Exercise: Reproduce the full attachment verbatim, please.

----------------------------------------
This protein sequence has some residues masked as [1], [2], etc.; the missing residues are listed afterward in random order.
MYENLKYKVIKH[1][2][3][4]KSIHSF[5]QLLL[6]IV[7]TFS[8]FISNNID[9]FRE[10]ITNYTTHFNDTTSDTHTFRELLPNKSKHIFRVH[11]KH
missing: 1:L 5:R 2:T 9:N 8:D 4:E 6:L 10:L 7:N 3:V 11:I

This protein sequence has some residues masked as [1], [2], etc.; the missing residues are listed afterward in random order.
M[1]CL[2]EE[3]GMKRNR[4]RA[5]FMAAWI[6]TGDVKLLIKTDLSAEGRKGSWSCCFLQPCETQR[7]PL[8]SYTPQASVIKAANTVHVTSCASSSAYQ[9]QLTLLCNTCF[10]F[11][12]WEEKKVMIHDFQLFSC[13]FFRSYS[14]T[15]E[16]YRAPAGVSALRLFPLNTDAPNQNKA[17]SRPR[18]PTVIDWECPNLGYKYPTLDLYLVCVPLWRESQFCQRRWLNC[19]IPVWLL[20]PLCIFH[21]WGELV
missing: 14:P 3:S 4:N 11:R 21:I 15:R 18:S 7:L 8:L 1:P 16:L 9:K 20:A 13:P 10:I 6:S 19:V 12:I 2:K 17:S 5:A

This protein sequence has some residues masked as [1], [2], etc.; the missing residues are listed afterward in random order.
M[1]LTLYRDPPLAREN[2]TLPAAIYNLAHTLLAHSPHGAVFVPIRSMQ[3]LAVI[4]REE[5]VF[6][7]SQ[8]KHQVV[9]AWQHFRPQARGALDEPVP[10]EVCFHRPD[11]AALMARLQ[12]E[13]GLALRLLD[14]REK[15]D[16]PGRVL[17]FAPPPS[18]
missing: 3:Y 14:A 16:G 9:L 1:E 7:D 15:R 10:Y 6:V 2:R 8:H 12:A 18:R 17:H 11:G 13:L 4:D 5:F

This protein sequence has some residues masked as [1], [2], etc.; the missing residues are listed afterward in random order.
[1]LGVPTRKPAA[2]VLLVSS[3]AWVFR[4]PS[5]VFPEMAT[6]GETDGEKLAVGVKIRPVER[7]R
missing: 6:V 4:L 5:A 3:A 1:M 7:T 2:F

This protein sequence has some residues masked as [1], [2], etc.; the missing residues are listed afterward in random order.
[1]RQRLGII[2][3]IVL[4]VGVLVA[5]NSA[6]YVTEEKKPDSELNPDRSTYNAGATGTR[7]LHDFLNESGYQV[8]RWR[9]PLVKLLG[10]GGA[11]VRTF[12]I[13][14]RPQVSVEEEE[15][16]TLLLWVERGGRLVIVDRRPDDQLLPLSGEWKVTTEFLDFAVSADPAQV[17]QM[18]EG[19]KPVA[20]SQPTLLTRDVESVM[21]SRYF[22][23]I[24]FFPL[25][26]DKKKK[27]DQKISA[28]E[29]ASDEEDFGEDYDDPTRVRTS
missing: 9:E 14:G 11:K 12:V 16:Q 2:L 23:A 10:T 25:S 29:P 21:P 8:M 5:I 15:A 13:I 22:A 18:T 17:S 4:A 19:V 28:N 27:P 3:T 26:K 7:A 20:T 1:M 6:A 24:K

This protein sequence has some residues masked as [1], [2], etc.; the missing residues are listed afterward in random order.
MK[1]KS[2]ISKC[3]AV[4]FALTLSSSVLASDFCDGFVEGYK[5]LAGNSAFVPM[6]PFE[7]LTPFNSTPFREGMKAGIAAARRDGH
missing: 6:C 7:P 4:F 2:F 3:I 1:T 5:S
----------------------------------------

This protein sequence has some residues masked as [1], [2], etc.; the missing residues are listed afterward in random order.
MYENLKYKVIKH[1][2][3][4]KSIHSF[5]QLLL[6]IV[7]TFS[8]FISNNID[9]FRE[10]ITNYTTHFNDTTSDTHTFRELLPNKSKHIFRVH[11]KH
missing: 1:L 5:R 2:T 9:N 8:D 4:E 6:L 10:L 7:N 3:V 11:I

This protein sequence has some residues masked as [1], [2], etc.; the missing residues are listed afterward in random order.
M[1]CL[2]EE[3]GMKRNR[4]RA[5]FMAAWI[6]TGDVKLLIKTDLSAEGRKGSWSCCFLQPCETQR[7]PL[8]SYTPQASVIKAANTVHVTSCASSSAYQ[9]QLTLLCNTCF[10]F[11][12]WEEKKVMIHDFQLFSC[13]FFRSYS[14]T[15]E[16]YRAPAGVSALRLFPLNTDAPNQNKA[17]SRPR[18]PTVIDWECPNLGYKYPTLDLYLVCVPLWRESQFCQRRWLNC[19]IPVWLL[20]PLCIFH[21]WGELV
missing: 14:P 3:S 4:N 11:R 21:I 15:R 18:S 7:L 8:L 1:P 16:L 9:K 20:A 13:P 10:I 6:S 19:V 12:I 2:K 17:S 5:A

This protein sequence has some residues masked as [1], [2], etc.; the missing residues are listed afterward in random order.
M[1]LTLYRDPPLAREN[2]TLPAAIYNLAHTLLAHSPHGAVFVPIRSMQ[3]LAVI[4]REE[5]VF[6][7]SQ[8]KHQVV[9]AWQHFRPQARGALDEPVP[10]EVCFHRPD[11]AALMARLQ[12]E[13]GLALRLLD[14]REK[15]D[16]PGRVL[17]FAPPPS[18]
missing: 3:Y 14:A 16:G 9:L 1:E 7:D 15:R 10:Y 6:V 2:R 8:H 12:A 18:R 17:H 11:G 13:L 4:D 5:F

This protein sequence has some residues masked as [1], [2], etc.; the missing residues are listed afterward in random order.
[1]LGVPTRKPAA[2]VLLVSS[3]AWVFR[4]PS[5]VFPEMAT[6]GETDGEKLAVGVKIRPVER[7]R
missing: 6:V 4:L 5:A 3:A 1:M 7:T 2:F

This protein sequence has some residues masked as [1], [2], etc.; the missing residues are listed afterward in random order.
[1]RQRLGII[2][3]IVL[4]VGVLVA[5]NSA[6]YVTEEKKPDSELNPDRSTYNAGATGTR[7]LHDFLNESGYQV[8]RWR[9]PLVKLLG[10]GGA[11]VRTF[12]I[13][14]RPQVSVEEEE[15][16]TLLLWVERGGRLVIVDRRPDDQLLPLSGEWKVTTEFLDFAVSADPAQV[17]QM[18]EG[19]KPVA[20]SQPTLLTRDVESVM[21]SRYF[22][23]I[24]FFPL[25][26]DKKKK[27]DQKISA[28]E[29]ASDEEDFGEDYDDPTRVRTS
missing: 9:E 14:G 11:K 12:V 16:Q 2:L 23:A 10:T 25:S 29:P 21:P 8:M 5:I 15:A 13:I 22:A 18:T 17:S 4:A 19:V 28:N 27:P 3:T 26:K 7:A 20:T 1:M 6:A 24:K

This protein sequence has some residues masked as [1], [2], etc.; the missing residues are listed afterward in random order.
MK[1]KS[2]ISKC[3]AV[4]FALTLSSSVLASDFCDGFVEGYK[5]LAGNSAFVPM[6]PFE[7]LTPFNSTPFREGMKAGIAAARRDGH
missing: 6:C 7:P 4:F 2:F 3:I 1:T 5:S